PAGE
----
UK Government Guarantees Ineos Grangemouth Bonds
The Government has given a £230 million loan guarantee to secure the future of Grangemouth in a move that is being seen as highly political, as well as economic, just two months before the Scottish independence referendum.
The Treasury announced that Ineos, the Swiss owners of the Falkirk-based petrochemicals plant, had won one of the few loans under the UK Guarantee Scheme, designed by the Coalition to back its plans to unleash £375 billion of infrastructure projects.
The deal, which will secure thousands of Scottish jobs, will allow Ineos to raise Government-backed debt financing that will be used to fund the construction of the biggest ethane tank in Europe.
Jim Ratcliffe, the chairman of Ineos who threatened to close the plant last year amid an industrial dispute, said the tank was vital to allow the company to import cheap American shale gas which will make the plant economically viable.
"Our ability to import shale gas underpins the future of manufacturing at Grangemouth and across many businesses in Scotland," he said. "It is a vital step towards preserving the long term future of the Grangemouth site and those businesses that depend upon its continued presence in Scotland."
George Osborne said the guarantee was part of the Government's plan to "equip the whole country with the infrastructure it needs to compete." In a more obvious attack on the SNP, he added that the deal was "only possible because of the credibility of the UK Government's balance sheet." He said the loan would allow Grangemouth to "provide essential raw materials to industries across the UK" and would "secure thousands of skilled, well-paid, long-term jobs for the future."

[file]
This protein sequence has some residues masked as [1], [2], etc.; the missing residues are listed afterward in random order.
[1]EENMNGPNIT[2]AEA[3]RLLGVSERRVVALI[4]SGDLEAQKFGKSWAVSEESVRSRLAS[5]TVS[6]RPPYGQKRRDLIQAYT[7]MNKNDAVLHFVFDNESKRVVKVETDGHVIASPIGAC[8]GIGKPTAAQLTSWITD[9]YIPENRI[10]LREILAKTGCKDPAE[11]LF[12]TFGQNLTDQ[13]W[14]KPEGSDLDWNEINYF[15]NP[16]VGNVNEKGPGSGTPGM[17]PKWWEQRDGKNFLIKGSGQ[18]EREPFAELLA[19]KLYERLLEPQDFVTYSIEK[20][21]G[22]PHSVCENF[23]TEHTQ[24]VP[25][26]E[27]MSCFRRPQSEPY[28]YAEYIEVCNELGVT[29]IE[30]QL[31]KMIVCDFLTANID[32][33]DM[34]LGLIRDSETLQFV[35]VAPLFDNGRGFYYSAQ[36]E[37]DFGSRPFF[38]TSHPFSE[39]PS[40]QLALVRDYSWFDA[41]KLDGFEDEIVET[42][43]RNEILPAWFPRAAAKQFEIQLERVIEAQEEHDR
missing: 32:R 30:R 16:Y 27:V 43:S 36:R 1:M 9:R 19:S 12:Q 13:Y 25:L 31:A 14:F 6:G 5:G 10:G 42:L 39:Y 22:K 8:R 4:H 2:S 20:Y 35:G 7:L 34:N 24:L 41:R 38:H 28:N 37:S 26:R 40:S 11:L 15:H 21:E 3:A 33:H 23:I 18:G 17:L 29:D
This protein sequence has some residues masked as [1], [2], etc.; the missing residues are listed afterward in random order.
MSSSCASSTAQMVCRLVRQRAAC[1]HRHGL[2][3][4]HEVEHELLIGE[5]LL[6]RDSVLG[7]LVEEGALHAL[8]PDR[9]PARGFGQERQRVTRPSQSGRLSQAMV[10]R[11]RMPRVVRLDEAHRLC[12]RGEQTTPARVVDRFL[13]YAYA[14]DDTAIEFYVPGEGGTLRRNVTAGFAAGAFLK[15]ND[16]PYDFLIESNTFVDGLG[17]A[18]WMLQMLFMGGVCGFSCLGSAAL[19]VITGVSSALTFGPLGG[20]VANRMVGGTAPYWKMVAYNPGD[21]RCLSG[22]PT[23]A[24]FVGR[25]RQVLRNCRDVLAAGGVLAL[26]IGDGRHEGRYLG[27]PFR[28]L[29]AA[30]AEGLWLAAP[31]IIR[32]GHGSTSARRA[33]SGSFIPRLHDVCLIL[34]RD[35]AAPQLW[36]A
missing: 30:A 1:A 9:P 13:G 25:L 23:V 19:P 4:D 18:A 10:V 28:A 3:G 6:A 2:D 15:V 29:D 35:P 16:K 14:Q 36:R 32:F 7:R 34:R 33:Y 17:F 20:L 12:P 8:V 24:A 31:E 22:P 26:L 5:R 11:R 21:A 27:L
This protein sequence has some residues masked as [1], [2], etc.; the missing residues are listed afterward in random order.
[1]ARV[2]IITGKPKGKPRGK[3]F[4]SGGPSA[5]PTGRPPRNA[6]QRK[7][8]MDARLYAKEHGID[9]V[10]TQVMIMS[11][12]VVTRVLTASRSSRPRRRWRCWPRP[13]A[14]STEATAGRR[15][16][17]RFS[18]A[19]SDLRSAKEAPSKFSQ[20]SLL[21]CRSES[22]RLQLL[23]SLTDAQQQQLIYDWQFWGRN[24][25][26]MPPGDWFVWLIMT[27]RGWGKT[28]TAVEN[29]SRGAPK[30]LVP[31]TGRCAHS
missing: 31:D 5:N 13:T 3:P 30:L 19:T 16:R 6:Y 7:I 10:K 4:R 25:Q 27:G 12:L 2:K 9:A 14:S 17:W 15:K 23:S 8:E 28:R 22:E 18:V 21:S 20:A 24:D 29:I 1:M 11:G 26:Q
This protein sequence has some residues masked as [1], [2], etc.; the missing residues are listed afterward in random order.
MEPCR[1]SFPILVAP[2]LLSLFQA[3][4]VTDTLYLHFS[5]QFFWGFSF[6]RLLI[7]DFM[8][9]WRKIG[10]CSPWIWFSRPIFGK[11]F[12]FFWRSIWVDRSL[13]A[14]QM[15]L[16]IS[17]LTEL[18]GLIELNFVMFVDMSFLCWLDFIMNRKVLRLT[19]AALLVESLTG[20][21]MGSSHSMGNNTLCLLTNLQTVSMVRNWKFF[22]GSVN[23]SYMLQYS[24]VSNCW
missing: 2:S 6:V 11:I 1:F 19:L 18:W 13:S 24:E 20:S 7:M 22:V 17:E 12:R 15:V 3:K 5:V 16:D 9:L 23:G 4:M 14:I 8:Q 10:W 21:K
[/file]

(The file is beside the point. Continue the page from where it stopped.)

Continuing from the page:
Ineos has already launched a £300 million investment program designed to keep Grangemouth open beyond 2017 after winning a bitter industrial dispute last October which nearly closed the plant.
The plan to return the loss-making site to profit relies on the shipment and storage of ethane from America, which is 75% cheaper because of the shale gas revolution. Ineos has agreed a long-term to run its KG chemical cracker at full capacity of 700,000 t/y - twice the rate currently possible due to the decline in gas feedstocks coming out of the North Sea.
Grangemouth was one of more than 40 projects to have already gained "prequalified" status, or eligibility for the UK Guarantee scheme. However, although many have spent two years on the waiting list, so far Drax Power Station and the Mersey Gateway Bridge have been among the very few projects to be actually processed.